Saturday, November 26, 2011


"The greatest thing is to give thanks for everything. He who has learned this knows what it means to live. He has penetrated the whole mystery of life: giving thanks for everything." Albert Schweitzer

In a way this posting is deviating a bit from the blog's 12 Step/koan dialog, still, no matter what Step we're with, the act of being thankful is always available, running in our recovery veins. At November meetings around here, "This is gratitude month," is almost always acknowledged, with that being the topic du jour. It was the topic of a planned PZi one day retreat; but because the teacher became ill, the retreat was cancelled. Not to be forgotten, when our Monday evening rolled around the gratitude koan from the cancelled retreat appeared.

But first came the Monday morning news when I was told of an horrific event -- a 12 Step friend of mine had been stabbed to death by his mentally deranged son.

My heart was heavy as I walked into the zendo. My only plans were to sit with this tragedy and later to call out Mark's name at the dedication sutra. Jacqueline was leading the evening sitting and offered this koan:

"Thank you very much I have no complaints whatsoever."

Did I have some complaints on my mind? You bet I did. This shouldn't have happened to Mark. What a senseless killing? His daughter had called 911, oh the pain she must be going through. And the troubled son, his life now ... and the county, why did they choose to close down the only emergency mental health facility? Oh yeah, I have some complaints here, and not feeling much gratitude at all. And given more time I might have included complaints about not having anything to be grateful for.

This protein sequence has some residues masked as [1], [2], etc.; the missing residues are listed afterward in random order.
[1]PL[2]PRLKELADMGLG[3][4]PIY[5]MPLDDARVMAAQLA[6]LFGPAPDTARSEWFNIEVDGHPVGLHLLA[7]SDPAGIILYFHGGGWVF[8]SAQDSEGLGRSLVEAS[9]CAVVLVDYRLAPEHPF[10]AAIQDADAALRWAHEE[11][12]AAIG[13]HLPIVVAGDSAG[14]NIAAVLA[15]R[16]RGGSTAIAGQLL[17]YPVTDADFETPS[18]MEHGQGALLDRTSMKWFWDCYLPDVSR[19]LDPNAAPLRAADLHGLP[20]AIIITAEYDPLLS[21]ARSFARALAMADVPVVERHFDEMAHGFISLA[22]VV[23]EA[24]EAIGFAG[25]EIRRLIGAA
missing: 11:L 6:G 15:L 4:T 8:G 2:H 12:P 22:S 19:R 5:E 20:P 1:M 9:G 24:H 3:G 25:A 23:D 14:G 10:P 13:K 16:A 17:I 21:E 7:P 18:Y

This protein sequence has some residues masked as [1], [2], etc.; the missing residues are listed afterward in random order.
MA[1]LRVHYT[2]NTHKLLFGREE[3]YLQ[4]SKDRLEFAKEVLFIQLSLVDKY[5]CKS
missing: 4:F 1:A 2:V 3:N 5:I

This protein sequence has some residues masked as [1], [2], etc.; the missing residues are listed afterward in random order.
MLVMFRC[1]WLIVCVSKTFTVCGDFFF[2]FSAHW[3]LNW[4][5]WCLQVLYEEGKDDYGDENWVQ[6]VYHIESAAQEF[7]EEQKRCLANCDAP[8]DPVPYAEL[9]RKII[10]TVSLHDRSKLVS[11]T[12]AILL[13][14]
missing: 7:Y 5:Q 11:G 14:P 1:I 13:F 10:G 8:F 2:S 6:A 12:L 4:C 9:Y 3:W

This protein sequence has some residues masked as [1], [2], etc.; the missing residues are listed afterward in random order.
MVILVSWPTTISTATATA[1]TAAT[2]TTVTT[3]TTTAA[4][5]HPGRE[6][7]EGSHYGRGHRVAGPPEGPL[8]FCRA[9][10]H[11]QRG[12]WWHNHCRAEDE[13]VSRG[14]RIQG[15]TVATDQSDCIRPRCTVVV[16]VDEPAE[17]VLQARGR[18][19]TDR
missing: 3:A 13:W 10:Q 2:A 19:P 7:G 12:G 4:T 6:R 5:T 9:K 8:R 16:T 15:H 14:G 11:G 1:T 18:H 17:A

Clearing my mind, coming back to the koan, clearing my mind, coming back to the koan, I sat.

I would rather be thankful for something agreeable where it's easy to have no complaints... you know, where everything is going your way. Not tonight. Things aren't going my way. Is there room for thankfulness here? Nope. But as the evening progressed my thoughts shifted to what it was like to know Mark. Such a gentle man. He had more than three decades of recovery, too. His words have helped me along the way, his actions have shown me how to live more fully, using the 12 Steps in my life. Thank you very much for having Mark in my life, I have no complaints whatsoever. While "being" with Mark on my cushion, I realized the complaints had vanished, there was no room for complaints to appear. Complaints only narrow my vision and taint my mind. Is this what my Higher Power wants for me?

This koan can be viewed as a barrier-like rigid statement (akin to "you should be doing it this way") -- or as the catalyst for a stretching, integration and flexibility of thoughts, conflicting thoughts not in conflict, a freedom supported by the Universe. There even came a thankfulness for not complaining; for it's thankfulness that opens up my heart and mind to what this life is really made of, something I don't want to miss.

Bill K


  1. Our fellowship did a retreat at Saint Dorothy's, just a few weeks before PZI took it over for sesshin. Before the big evening meeting, we started a new practice--we lit a candle for all those that we've lost to our disease.

    I will light one for Mark this morning and then create a gratitude list. Humbly and thankfully, Ken

  2. Thanks for this example of Zen and Recovery in action. My prayers are with Mark's family - both biological and recoverical.


    Jane Derry